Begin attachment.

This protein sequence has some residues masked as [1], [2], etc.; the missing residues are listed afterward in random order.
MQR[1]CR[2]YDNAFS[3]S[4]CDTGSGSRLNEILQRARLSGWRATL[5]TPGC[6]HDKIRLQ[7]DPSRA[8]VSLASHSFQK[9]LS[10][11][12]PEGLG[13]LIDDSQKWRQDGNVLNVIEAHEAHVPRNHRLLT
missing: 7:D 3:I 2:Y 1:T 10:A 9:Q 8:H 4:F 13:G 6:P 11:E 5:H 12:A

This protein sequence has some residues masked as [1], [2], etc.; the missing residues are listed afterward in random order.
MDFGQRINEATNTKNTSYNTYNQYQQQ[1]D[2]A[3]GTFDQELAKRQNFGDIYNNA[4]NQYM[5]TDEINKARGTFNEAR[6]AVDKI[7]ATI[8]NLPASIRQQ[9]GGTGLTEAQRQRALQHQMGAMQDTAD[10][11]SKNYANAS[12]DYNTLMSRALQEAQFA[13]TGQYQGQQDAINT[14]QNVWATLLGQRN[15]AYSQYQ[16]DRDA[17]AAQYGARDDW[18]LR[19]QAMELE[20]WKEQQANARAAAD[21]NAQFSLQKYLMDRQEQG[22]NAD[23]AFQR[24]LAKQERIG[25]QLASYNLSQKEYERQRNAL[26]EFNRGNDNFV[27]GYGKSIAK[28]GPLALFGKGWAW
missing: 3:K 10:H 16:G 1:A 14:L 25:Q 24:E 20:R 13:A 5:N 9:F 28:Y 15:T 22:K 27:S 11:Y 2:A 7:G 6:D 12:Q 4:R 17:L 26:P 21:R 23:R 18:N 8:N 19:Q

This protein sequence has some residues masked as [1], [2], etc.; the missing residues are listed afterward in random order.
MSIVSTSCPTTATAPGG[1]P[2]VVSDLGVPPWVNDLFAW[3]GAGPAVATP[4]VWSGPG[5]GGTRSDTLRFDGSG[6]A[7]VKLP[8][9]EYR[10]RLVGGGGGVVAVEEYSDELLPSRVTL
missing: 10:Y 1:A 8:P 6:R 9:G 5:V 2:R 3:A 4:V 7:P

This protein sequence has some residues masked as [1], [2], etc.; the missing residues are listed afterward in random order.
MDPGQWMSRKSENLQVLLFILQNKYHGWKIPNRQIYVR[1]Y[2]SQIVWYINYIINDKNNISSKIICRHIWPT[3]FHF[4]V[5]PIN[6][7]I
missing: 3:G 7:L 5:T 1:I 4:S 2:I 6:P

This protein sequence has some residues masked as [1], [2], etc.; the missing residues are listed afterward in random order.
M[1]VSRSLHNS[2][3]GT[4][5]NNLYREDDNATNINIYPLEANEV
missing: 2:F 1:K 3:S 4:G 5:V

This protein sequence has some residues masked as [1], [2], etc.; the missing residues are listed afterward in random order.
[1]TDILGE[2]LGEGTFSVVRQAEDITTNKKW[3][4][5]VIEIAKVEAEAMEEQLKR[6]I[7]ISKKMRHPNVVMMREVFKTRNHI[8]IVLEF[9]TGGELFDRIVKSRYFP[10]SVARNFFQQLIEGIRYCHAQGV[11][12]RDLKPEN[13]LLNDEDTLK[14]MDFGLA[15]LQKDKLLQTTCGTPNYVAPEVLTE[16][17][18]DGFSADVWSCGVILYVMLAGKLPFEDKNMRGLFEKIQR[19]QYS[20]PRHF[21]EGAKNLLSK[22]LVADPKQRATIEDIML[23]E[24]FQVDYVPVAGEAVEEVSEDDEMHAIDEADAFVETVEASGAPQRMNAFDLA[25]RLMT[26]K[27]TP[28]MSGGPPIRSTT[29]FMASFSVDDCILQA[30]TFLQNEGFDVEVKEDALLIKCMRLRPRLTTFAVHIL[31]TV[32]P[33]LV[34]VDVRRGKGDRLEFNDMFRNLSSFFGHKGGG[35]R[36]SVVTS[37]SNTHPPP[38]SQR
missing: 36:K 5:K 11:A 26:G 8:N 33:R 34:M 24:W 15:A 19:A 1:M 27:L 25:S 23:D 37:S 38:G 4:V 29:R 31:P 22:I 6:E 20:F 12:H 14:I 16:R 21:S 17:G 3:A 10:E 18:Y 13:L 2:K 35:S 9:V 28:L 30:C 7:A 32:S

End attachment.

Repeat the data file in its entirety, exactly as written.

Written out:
This protein sequence has some residues masked as [1], [2], etc.; the missing residues are listed afterward in random order.
MQR[1]CR[2]YDNAFS[3]S[4]CDTGSGSRLNEILQRARLSGWRATL[5]TPGC[6]HDKIRLQ[7]DPSRA[8]VSLASHSFQK[9]LS[10][11][12]PEGLG[13]LIDDSQKWRQDGNVLNVIEAHEAHVPRNHRLLT
missing: 7:D 3:I 2:Y 1:T 10:A 9:Q 8:H 4:F 13:G 6:P 11:E 5:H 12:A

This protein sequence has some residues masked as [1], [2], etc.; the missing residues are listed afterward in random order.
MDFGQRINEATNTKNTSYNTYNQYQQQ[1]D[2]A[3]GTFDQELAKRQNFGDIYNNA[4]NQYM[5]TDEINKARGTFNEAR[6]AVDKI[7]ATI[8]NLPASIRQQ[9]GGTGLTEAQRQRALQHQMGAMQDTAD[10][11]SKNYANAS[12]DYNTLMSRALQEAQFA[13]TGQYQGQQDAINT[14]QNVWATLLGQRN[15]AYSQYQ[16]DRDA[17]AAQYGARDDW[18]LR[19]QAMELE[20]WKEQQANARAAAD[21]NAQFSLQKYLMDRQEQG[22]NAD[23]AFQR[24]LAKQERIG[25]QLASYNLSQKEYERQRNAL[26]EFNRGNDNFV[27]GYGKSIAK[28]GPLALFGKGWAW
missing: 3:K 10:H 16:G 1:A 14:L 25:Q 24:E 20:R 13:A 5:N 9:F 28:Y 15:T 22:K 27:S 11:Y 2:A 7:G 6:D 12:Q 4:R 17:L 26:P 21:R 23:R 18:N 8:N 19:Q

This protein sequence has some residues masked as [1], [2], etc.; the missing residues are listed afterward in random order.
MSIVSTSCPTTATAPGG[1]P[2]VVSDLGVPPWVNDLFAW[3]GAGPAVATP[4]VWSGPG[5]GGTRSDTLRFDGSG[6]A[7]VKLP[8][9]EYR[10]RLVGGGGGVVAVEEYSDELLPSRVTL
missing: 10:Y 1:A 8:P 6:R 9:G 5:V 2:R 3:A 4:V 7:P

This protein sequence has some residues masked as [1], [2], etc.; the missing residues are listed afterward in random order.
MDPGQWMSRKSENLQVLLFILQNKYHGWKIPNRQIYVR[1]Y[2]SQIVWYINYIINDKNNISSKIICRHIWPT[3]FHF[4]V[5]PIN[6][7]I
missing: 3:G 7:L 5:T 1:I 4:S 2:I 6:P

This protein sequence has some residues masked as [1], [2], etc.; the missing residues are listed afterward in random order.
M[1]VSRSLHNS[2][3]GT[4][5]NNLYREDDNATNINIYPLEANEV
missing: 2:F 1:K 3:S 4:G 5:V

This protein sequence has some residues masked as [1], [2], etc.; the missing residues are listed afterward in random order.
[1]TDILGE[2]LGEGTFSVVRQAEDITTNKKW[3][4][5]VIEIAKVEAEAMEEQLKR[6]I[7]ISKKMRHPNVVMMREVFKTRNHI[8]IVLEF[9]TGGELFDRIVKSRYFP[10]SVARNFFQQLIEGIRYCHAQGV[11][12]RDLKPEN[13]LLNDEDTLK[14]MDFGLA[15]LQKDKLLQTTCGTPNYVAPEVLTE[16][17][18]DGFSADVWSCGVILYVMLAGKLPFEDKNMRGLFEKIQR[19]QYS[20]PRHF[21]EGAKNLLSK[22]LVADPKQRATIEDIML[23]E[24]FQVDYVPVAGEAVEEVSEDDEMHAIDEADAFVETVEASGAPQRMNAFDLA[25]RLMT[26]K[27]TP[28]MSGGPPIRSTT[29]FMASFSVDDCILQA[30]TFLQNEGFDVEVKEDALLIKCMRLRPRLTTFAVHIL[31]TV[32]P[33]LV[34]VDVRRGKGDRLEFNDMFRNLSSFFGHKGGG[35]R[36]SVVTS[37]SNTHPPP[38]SQR
missing: 36:K 5:K 11:A 26:G 8:N 33:R 34:M 24:W 15:A 19:A 1:M 27:L 25:S 23:D 37:S 38:G 4:V 29:R 31:P 22:I 6:E 20:F 12:H 14:I 16:R 21:S 17:G 3:A 10:E 18:Y 13:L 2:K 35:S 9:V 28:L 30:C 7:A 32:S